September 22, 2009—For the first time, a live giant squid—shown on the deck of a research ship on July 30—has been caught in the Gulf of Mexico (map), U.S. officials say. The deep-dwelling squid, however, died during the trip to the surface.
(See the first ever pictures of a living giant squid  and learn about the first video of a live giant squid .)
On July 30, during routine test runs for an upcoming whale study, the team dipped their giant net more than a third of a mile (a half kilometer) down and came up with something "really crazy," said Anthony Martinez, a marine mammal scientist with the U.S. National Oceanographic and Atmospheric Administration (NOAA) Fisheries Service.
Measuring about 19.5 feet (6 meters) long and 103 pounds (47 kilograms), the likely juvenile giant squid was alive when netted but didn't survive the ascent to the surface.
The squid's length indicates that it's probably a female and probably was immature, said Michael Vecchione, a squid expert at the Smithsonian Institution.
Adult giant squid are believed to reach about 60 feet (18 meters) in length. Along with their cousins, the colossal squid, giant squid have the largest eyes in the animal kingdom, measuring some 10 inches (25 centimeters) in diameter. These massive organs allow giant squid to detect objects in the lightless depths where most other animals would see nothing.
Like other squid species, they have eight arms and two longer feeding tentacles that help them bring food to their beaklike mouths. Their diet likely consists of fish, shrimp, and other squid, and some suggest giant squid might even attack and eat small whales.
Giant Squid Battle Sperm Whales in the Gulf?
Most captured giant squid—about one or two a year, all of them dead on arrival—are pulled up off Spain and New Zealand, where deep-water fishing is common, Vecchione said.
(Related giant squid picture: "whopper" washes ashore.)
The new giant squid discovery adds to evidence that a rich and in some cases bizarre variety of squid—including an alien-like squid with "elbows" recently found at an oil-and-gas drilling site—inhabits the Gulf of Mexico.
The newfound giant squid's main scientific significance is as confirmation that sperm whales found in the northern Gulf—often surprisingly near the heavily traveled shipping lanes at the mouth of the Mississippi River—have a local source of their main food.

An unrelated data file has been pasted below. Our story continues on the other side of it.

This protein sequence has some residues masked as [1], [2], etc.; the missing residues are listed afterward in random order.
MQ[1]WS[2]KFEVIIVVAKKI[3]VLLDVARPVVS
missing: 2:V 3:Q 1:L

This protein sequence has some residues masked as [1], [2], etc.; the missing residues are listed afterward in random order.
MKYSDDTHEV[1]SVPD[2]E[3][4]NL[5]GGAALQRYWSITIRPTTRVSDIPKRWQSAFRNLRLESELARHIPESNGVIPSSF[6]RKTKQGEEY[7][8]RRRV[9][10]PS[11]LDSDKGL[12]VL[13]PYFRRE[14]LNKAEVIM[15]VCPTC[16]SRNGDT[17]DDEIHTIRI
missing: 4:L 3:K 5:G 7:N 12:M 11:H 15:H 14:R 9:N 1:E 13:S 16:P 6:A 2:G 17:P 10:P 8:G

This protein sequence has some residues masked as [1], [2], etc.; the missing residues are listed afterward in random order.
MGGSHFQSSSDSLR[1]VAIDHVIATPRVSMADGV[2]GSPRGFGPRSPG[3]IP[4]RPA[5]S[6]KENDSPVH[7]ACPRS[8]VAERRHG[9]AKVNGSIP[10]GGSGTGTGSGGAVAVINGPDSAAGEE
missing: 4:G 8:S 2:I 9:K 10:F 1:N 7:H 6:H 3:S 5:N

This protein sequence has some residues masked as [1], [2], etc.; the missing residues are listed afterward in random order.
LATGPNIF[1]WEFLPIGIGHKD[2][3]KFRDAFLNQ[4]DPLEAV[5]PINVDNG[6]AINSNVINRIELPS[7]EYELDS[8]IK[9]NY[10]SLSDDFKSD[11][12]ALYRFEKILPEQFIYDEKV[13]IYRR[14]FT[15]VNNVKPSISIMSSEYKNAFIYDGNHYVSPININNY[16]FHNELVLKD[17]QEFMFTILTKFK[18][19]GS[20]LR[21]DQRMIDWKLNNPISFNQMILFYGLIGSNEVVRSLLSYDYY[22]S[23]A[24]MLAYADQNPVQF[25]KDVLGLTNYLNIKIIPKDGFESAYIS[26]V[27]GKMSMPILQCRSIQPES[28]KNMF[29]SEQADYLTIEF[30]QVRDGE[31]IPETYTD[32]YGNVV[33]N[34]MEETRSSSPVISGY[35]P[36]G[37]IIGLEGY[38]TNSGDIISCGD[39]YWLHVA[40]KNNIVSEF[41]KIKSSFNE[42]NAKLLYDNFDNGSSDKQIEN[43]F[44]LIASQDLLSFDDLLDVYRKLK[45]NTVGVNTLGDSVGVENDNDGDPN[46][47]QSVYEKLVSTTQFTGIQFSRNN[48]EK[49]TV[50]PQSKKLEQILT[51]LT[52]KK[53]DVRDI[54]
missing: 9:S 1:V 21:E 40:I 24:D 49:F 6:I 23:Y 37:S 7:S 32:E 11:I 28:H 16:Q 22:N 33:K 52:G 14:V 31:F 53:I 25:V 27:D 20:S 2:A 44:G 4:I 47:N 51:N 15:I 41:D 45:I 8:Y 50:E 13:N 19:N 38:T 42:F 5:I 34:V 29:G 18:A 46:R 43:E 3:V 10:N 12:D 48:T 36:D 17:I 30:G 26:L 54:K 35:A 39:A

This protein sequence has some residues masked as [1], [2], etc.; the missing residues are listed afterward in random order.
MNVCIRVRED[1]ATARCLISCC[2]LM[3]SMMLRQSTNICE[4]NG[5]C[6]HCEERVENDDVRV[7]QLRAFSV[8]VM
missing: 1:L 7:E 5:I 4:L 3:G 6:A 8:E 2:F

Bits of giant squid had already been found in the stomachs of sperm whales and other predators from the Gulf of Mexico and nearby waters.
"Finding this specimen in the Gulf of Mexico in the area they were studying confirms the idea [of sperm whales] hanging around there because there's good food," Vecchione said.
Giant Squid Surprise
The research trawls that caught the giant squid about 130 miles (209 kilometers) off the Louisiana coast were a side project for a 60-day marine mammal survey by NOAA scientists, said NOAA's Martinez, who was chief scientist on expedition.
"We knew there was a possibility of catching a giant squid. But it was not something we were banking on," he said.
"We weren't planning on many trawls in the first place. We were really approaching it as a learning opportunity and didn't think we'd score anything really crazy while learning."
As a result, the crew "didn't have anything prepared ahead of time for storage of such a large specimen," Martinez said.
The team lined a big basket with garbage bags. The squid went into the innermost bag, and the whole thing went into the freezer.
Thanks to the MacGyver-esque maneuver, the giant squid may soon spill its secrets. Its DNA can be compared to that of other giant squid around the world, for one thing.
For another thing, the giant squid's little-known menu may become clearer, the Smithsonian's Vecchione said. "If we get a chance to open up the stomach and see what's in it, that can add a lot to" the limited knowledge of giant squid diet.
Copyright 2009 The Associated Press. All rights reserved.